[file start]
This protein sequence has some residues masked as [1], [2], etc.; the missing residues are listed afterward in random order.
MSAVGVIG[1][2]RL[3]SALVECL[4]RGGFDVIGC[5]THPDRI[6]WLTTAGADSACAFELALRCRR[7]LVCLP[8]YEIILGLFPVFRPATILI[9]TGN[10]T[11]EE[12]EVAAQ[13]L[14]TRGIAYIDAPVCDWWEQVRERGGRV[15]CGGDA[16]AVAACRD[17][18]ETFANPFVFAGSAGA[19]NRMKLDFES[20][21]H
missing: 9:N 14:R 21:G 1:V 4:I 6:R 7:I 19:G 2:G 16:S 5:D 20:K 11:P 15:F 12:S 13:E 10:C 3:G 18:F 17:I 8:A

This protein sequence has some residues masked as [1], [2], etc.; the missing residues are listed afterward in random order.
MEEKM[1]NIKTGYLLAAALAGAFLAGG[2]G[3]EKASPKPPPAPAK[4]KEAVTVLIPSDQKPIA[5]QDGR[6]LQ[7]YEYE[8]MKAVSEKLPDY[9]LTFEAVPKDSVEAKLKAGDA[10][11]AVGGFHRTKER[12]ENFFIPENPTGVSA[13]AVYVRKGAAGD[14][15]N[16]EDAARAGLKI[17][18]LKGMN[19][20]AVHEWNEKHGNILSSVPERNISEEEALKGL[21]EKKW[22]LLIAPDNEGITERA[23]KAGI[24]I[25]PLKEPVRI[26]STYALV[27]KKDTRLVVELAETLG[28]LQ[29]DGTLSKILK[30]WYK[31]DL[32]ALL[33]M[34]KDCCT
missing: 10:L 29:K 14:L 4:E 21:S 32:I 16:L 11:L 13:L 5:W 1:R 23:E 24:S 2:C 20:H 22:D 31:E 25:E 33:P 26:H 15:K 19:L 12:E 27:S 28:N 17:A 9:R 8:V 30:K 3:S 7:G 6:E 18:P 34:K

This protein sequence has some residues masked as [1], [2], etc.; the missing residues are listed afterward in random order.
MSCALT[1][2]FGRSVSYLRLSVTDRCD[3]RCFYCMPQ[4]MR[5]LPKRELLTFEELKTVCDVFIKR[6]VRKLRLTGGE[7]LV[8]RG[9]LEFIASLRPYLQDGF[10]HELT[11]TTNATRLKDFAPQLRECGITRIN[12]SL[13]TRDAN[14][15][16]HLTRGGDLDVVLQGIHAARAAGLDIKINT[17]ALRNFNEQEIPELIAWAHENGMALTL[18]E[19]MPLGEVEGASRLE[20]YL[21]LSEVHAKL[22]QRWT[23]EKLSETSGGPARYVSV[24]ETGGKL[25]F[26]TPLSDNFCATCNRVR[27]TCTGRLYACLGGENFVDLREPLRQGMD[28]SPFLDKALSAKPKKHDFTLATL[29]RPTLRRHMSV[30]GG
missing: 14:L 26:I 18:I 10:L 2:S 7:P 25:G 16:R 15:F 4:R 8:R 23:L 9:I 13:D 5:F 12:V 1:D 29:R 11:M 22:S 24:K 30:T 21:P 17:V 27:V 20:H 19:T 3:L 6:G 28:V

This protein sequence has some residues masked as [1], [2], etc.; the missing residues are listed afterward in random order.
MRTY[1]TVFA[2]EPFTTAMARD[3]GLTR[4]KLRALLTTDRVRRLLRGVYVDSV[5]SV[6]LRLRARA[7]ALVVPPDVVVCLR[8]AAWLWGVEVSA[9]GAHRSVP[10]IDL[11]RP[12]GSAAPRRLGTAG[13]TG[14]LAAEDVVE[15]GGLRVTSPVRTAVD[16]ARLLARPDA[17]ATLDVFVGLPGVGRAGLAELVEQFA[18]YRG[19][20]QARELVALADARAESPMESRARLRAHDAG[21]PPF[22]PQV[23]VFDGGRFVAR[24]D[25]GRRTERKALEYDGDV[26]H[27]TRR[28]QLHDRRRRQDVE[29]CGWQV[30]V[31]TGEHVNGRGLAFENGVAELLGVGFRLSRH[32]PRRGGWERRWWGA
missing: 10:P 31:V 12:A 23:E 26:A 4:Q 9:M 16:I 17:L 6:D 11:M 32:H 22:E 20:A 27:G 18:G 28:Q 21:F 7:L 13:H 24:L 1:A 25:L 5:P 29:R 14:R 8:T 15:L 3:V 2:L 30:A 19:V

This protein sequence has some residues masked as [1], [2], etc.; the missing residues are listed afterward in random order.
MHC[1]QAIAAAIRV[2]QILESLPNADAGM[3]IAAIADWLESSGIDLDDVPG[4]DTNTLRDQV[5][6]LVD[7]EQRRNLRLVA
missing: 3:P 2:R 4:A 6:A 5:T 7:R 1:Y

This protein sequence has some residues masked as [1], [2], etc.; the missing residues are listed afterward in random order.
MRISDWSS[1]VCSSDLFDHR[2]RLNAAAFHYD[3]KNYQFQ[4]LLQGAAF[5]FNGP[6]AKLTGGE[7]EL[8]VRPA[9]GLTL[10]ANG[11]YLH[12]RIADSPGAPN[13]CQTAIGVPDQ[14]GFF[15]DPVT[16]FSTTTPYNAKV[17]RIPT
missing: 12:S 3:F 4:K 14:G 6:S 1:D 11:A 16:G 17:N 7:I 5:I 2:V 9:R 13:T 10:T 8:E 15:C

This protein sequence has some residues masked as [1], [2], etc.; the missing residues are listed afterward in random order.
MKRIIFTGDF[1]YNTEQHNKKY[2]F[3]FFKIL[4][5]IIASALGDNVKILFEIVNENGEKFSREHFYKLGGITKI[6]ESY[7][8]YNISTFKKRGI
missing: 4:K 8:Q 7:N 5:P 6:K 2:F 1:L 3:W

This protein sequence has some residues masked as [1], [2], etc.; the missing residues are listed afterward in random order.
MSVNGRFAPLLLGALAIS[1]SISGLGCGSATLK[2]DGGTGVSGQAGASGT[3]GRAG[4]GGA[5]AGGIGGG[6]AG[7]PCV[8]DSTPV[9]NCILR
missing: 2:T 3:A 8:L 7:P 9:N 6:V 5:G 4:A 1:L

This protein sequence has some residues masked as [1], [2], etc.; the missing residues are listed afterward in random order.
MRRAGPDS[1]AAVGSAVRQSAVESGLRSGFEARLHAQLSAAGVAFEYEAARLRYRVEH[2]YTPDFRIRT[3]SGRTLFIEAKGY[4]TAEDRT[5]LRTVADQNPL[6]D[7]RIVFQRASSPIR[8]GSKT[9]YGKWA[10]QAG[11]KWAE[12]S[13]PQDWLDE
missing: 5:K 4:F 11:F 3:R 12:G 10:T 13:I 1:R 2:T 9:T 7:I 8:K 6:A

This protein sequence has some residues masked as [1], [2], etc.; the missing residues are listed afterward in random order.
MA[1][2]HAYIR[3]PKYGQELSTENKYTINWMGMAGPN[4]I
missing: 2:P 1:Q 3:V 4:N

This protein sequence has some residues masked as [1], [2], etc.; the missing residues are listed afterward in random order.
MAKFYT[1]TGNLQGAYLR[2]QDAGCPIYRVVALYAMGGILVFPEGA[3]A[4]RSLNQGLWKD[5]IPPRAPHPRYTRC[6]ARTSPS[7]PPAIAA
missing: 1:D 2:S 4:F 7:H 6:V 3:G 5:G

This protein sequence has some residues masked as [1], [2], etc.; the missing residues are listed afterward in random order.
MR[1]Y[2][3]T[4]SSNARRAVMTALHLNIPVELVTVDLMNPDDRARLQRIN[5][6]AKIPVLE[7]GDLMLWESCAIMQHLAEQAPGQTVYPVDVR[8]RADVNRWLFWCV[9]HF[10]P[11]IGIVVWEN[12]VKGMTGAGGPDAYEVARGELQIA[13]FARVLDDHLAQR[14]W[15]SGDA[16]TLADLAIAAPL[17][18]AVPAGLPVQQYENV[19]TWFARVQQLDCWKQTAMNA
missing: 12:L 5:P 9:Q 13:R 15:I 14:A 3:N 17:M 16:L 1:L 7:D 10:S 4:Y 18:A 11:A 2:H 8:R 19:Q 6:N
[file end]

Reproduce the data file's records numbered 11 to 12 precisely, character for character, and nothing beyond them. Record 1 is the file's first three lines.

This protein sequence has some residues masked as [1], [2], etc.; the missing residues are listed afterward in random order.
MAKFYT[1]TGNLQGAYLR[2]QDAGCPIYRVVALYAMGGILVFPEGA[3]A[4]RSLNQGLWKD[5]IPPRAPHPRYTRC[6]ARTSPS[7]PPAIAA
missing: 1:D 2:S 4:F 7:H 6:V 3:G 5:G

This protein sequence has some residues masked as [1], [2], etc.; the missing residues are listed afterward in random order.
MR[1]Y[2][3]T[4]SSNARRAVMTALHLNIPVELVTVDLMNPDDRARLQRIN[5][6]AKIPVLE[7]GDLMLWESCAIMQHLAEQAPGQTVYPVDVR[8]RADVNRWLFWCV[9]HF[10]P[11]IGIVVWEN[12]VKGMTGAGGPDAYEVARGELQIA[13]FARVLDDHLAQR[14]W[15]SGDA[16]TLADLAIAAPL[17][18]AVPAGLPVQQYENV[19]TWFARVQQLDCWKQTAMNA
missing: 12:L 5:P 9:Q 13:R 15:I 14:A 3:N 17:M 16:L 1:L 7:D 10:S 4:Y 18:A 11:A 2:H 8:R 19:Q 6:N